Rock glaciers in mixed lithologies: a case study from Northern Pirin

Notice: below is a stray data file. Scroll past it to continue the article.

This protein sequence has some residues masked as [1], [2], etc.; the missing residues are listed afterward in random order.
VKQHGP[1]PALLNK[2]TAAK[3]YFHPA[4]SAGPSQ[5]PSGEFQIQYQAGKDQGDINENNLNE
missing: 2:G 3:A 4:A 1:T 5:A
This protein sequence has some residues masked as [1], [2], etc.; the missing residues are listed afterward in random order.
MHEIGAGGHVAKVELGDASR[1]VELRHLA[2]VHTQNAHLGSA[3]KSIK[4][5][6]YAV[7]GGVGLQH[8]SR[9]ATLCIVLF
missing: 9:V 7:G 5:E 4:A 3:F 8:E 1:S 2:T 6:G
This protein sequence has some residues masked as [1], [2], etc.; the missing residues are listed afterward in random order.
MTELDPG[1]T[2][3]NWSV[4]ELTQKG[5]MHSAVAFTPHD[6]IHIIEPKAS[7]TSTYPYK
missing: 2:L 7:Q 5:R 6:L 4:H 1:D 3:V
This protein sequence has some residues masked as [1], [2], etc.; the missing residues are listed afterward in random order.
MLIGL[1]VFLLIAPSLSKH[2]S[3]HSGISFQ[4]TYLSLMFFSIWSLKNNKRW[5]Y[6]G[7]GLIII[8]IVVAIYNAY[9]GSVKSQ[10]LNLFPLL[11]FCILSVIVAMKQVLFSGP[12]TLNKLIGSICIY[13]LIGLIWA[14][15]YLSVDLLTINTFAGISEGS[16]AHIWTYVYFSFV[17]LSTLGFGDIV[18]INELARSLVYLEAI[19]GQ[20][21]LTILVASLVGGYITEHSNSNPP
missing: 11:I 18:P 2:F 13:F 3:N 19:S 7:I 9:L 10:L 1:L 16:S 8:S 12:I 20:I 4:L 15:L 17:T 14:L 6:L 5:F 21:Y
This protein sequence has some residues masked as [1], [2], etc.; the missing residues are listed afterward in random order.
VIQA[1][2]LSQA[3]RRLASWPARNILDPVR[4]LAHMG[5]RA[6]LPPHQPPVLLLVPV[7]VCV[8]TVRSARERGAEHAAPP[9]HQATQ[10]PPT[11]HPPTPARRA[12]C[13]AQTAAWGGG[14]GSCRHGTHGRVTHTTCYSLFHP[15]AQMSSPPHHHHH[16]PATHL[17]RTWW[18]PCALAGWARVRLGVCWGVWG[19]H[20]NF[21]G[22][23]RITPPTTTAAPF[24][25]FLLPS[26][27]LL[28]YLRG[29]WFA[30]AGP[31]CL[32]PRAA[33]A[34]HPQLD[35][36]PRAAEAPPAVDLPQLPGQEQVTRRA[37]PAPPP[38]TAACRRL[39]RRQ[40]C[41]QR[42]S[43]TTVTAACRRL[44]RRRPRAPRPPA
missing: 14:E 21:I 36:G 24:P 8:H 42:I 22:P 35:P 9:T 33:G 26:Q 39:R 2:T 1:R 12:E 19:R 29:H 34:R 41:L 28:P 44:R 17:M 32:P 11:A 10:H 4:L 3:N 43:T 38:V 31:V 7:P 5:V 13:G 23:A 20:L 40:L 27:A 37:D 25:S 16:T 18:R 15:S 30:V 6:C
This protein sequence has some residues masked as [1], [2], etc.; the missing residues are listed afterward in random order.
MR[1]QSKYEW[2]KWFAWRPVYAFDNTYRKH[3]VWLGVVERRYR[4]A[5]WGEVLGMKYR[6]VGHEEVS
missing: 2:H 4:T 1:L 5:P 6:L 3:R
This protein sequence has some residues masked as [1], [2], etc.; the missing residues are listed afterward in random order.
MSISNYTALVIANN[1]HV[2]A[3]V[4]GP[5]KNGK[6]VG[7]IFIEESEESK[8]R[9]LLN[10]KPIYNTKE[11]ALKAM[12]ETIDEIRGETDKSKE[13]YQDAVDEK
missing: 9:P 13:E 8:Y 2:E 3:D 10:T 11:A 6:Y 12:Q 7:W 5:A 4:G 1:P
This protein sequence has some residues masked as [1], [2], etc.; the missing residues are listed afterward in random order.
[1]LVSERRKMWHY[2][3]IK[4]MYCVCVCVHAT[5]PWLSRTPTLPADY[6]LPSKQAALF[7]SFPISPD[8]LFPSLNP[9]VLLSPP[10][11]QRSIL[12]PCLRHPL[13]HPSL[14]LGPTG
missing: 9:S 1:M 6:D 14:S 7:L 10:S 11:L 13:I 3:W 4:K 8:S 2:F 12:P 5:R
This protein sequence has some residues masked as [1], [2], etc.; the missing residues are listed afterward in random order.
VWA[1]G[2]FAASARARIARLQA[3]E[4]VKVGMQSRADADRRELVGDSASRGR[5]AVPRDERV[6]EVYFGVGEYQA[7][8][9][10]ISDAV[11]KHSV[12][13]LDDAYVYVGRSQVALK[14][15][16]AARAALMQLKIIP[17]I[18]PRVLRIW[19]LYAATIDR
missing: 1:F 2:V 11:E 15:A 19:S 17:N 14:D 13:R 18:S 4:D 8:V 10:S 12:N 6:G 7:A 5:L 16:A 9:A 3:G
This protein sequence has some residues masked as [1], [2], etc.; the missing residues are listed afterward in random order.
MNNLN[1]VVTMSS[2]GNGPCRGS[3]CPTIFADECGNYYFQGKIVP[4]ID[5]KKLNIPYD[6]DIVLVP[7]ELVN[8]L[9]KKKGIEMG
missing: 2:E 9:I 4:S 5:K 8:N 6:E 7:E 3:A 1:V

Rock glaciers are lobate or tongue-shaped assemblages of poorly sorted, angular-rock debris and ice, commonly found in high mountain environments, which move as a consequence of the deformation of internal ice (Giardino and Vitek, 1988; Barsch, 1996). However, in most research works, when discussing the formation of these features, the focus has been mainly on the past or present climatic conditions. The systematic observations of the distribution of relict rock glaciers in the mountains of the Balkan Peninsula indicate however that geological setting, represented by bedrock type and composition, and the pattern of fault lines, is not less important for the formation and evolution of these landforms. The present article is focused on rock glaciers in the high mountain zone of the Pirin Mounains (Bulgaria), which are formed in mixed lithology, with participation of both silicate rocks (granite, gneiss) and carbonate rocks (marble). In fact, these rock glaciers are the only ones of a typical morphology that exist in the glaciokarstic marble area of Northern Pirin. What is common for all locations where such rock glaciers are found is that the marble layer, which is on top, is quite thin (few metres to few hundreds of metres). In such conditions, the rock glacier formation occurred following the mechanism typical for silicate rocks, but using marble debris and block material instead. The observed forms are characteristic only for marginal zones, along the contact line between silicate and carbonate high mountain environments.
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